Photo of Vickie Simmons by Chris Jordan-Bloch

(Photo of Vickie Simmons by Chris Jordan-Bloch)

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View Trip Van Noppen's blog posts
17 May 2013, 9:35 AM
Ambassadors from every state arrive en masse to buttonhole congress reps
The grassroots campaign involved ambassadors from every state, plus D.C. and Puerto Rico.

A few days ago, a fierce army invaded Washington, D.C. to ask our representatives for something very simple: restore our right to breathe clean air.

This modest proposal came from more than 100 “clean air ambassadors” who know the cost of dirty air all too well. Take Hilton Kelley from Port Arthur, Texas, which is home to more than five large refineries, six chemical plants and an incinerator. In his community, one out of every five households has a child suffering from asthma and other contaminated-air-related illnesses. One day, after having moved away from his home town years ago, he looked in the mirror and asked himself, “If I’m not going to do anything about the conditions in Port Arthur, how can I expect anyone else to?”

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View Kari Birdseye's blog posts
22 March 2013, 7:27 PM
And ConocoPhillips eager to drill in the Arctic Ocean

Earthjustice received some superb video today from Dutch Harbor, Alaska, of Shell’s beat up Arctic drilling rig, the Kulluk, as it was lifted onto a huge dry haul ship to be carried to Asia for repairs:

This comes on the heels of a report from the Department of Interior, which summarized  a 60-day investigation into Shell’s 2012 Arctic Ocean drilling season and was highly critical of the oil giant’s operations.

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View Chrissy Pepino's blog posts
18 March 2013, 1:05 PM
If gas is "natural," why is it exempt from the Clean Air and Clean Water Acts?
A scarred landscape from fracking pads. (EcoFlight)

The technological advance of horizontal drilling was a game changer for the oil and gas industry. When oil and natural gas were previously being harvested, vertical drilling was the only way to extract the fossil fuel. With horizontal drilling, wells can now be fracked and re-fracked, at different depths and in all directions. By increasing the area of exploration for natural gas, many previously untouched landscapes are now being scarred due to the fracking boom.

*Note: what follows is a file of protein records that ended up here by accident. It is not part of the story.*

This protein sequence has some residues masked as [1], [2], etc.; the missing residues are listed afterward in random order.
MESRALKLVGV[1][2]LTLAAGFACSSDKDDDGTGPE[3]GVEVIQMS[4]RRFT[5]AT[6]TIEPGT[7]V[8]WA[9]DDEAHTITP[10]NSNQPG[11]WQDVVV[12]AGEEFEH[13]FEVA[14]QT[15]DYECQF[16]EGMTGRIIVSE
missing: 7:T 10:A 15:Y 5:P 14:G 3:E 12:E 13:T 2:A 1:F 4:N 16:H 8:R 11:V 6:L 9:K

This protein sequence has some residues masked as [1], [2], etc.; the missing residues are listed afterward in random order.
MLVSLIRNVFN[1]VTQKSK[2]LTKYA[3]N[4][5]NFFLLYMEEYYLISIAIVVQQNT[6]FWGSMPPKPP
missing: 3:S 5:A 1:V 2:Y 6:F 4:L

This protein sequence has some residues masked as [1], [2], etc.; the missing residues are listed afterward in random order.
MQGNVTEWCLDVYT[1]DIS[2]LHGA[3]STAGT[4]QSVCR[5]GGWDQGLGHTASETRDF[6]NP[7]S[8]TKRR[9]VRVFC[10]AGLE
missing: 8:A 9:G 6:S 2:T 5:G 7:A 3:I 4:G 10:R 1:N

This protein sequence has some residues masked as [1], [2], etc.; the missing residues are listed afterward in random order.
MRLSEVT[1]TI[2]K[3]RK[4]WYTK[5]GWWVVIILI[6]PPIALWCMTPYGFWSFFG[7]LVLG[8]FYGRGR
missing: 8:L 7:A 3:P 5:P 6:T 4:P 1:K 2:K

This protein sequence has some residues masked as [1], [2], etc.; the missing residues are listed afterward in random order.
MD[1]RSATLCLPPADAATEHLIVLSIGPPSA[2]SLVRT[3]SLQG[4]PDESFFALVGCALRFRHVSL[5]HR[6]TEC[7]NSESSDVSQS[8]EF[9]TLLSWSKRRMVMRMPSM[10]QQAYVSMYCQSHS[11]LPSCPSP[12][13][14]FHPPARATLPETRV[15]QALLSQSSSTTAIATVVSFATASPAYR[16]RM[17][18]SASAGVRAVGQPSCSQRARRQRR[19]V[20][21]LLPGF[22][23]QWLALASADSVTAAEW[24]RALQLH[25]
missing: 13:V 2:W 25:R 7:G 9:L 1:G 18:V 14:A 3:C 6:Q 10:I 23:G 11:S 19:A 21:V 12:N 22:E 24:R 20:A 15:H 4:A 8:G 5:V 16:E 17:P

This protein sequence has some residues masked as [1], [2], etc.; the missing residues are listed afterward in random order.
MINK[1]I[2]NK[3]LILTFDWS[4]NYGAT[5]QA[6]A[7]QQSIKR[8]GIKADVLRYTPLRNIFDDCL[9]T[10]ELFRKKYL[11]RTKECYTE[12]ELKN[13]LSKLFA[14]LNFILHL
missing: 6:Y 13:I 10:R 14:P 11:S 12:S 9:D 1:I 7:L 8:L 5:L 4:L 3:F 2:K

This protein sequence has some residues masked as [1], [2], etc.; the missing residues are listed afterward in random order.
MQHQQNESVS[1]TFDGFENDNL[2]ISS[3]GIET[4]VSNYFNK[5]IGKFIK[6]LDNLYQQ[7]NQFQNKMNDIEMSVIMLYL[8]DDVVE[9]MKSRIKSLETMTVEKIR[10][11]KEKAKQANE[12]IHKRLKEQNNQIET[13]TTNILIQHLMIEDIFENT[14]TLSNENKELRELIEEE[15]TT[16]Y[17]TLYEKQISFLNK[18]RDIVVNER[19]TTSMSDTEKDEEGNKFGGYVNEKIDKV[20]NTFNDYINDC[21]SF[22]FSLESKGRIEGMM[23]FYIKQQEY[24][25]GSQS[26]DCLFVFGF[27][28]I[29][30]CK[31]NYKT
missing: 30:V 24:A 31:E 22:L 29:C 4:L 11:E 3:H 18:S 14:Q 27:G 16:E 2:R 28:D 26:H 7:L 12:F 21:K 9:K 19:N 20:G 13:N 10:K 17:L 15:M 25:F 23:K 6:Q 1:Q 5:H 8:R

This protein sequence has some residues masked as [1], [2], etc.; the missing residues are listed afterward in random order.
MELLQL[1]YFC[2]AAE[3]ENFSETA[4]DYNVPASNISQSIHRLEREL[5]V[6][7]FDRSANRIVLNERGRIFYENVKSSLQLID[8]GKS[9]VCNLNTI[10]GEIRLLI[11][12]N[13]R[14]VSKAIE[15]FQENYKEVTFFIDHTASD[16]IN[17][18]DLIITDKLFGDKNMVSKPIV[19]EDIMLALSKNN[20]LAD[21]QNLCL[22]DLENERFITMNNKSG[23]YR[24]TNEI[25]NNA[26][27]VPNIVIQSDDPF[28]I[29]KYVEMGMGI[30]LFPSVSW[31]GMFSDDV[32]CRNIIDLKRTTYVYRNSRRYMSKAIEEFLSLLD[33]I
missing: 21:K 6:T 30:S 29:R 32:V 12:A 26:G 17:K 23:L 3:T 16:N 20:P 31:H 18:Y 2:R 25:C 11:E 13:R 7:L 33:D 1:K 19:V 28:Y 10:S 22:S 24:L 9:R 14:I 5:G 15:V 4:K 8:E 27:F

Fracking, shorthand for hydrologic fracturing, uses tons of water, sand and chemicals- under high pressure—to create cracks in the bedrock, allowing methane gas to escape. Some claim this process is “cleaner” than dirty coal, but, on a global warming potential basis, new research shows that natural gas, oil and coal, are all equally dirty on emissions.

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View Trip Van Noppen's blog posts
15 March 2013, 3:45 PM
Politics have kept key federal court judgeships vacant
Four of the D.C. Circuit Court's 11 seats have been left vacant due to congressional obstruction. (DOJ)

Over the past four years, the federal halls of justice have been left partially hollow as the number of judicial vacancies in the federal courts continues to mount—due to foot-dragging on nominations and partisan filibuster once nominations are made. These vacancies hobble the courts’ ability to do their core work, which includes determining the fate of our most important environmental protections.

Take, for example, President Obama’s nomination of Caitlin Halligan for a seat on the United States Court of Appeals for the D.C. Circuit. In 2010, the president nominated Halligan, praising her “excellence and unwavering integrity,” yet two years later the Senate has twice refused to confirm her to this environmentally critical court. Halligan, a distinguished litigator who has argued five cases in front of the U.S. Supreme Court, is well-qualified for a seat on the D.C. Circuit. Yet despite bipartisan support and several high profile endorsements from law enforcement organizations and leaders, last week Halligan was forced to suffer through a second politically motivated filibuster that Senate GOP’s justified by willfully misrepresenting her record.

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View Jillian Murphy's blog posts
15 March 2013, 9:56 AM
House of Representatives legislation would protect air and water

Over the past few decades—with the help of Congress—Big Oil and Gas successfully chipped away at our bedrock environmental laws, carving out special exemptions for the fossil fuel drilling industry. In 1987, when Congress decided to implement new standards to control stormwater runoff pollution under the Clean Water Act, oil and gas companies got a pass. And in 1990 when the Clean Air Act was expanded to allow for control of more toxic air pollutants, the same industry got another pass. These exemptions from our fundamental air and water protections have left communities across the country exposed to dangerous health risks and threats to their environment from oil and gas operations right in their backyards.

Fortunately, activists engaged in the fight against fracking saw an important step forward, yesterday, with the introduction of two pieces of legislation in the House of Representatives. Rep. Jared Polis (D-CO) introduced H.R. 1154, the BREATHE Act, and Rep. Matthew Cartwright (D-PA) introduced H.R. 1175, the FRESHER Act. These bills call for common sense safeguards to protect water and air resources from pollution generated by the process of hydraulic fracturing, known as fracking.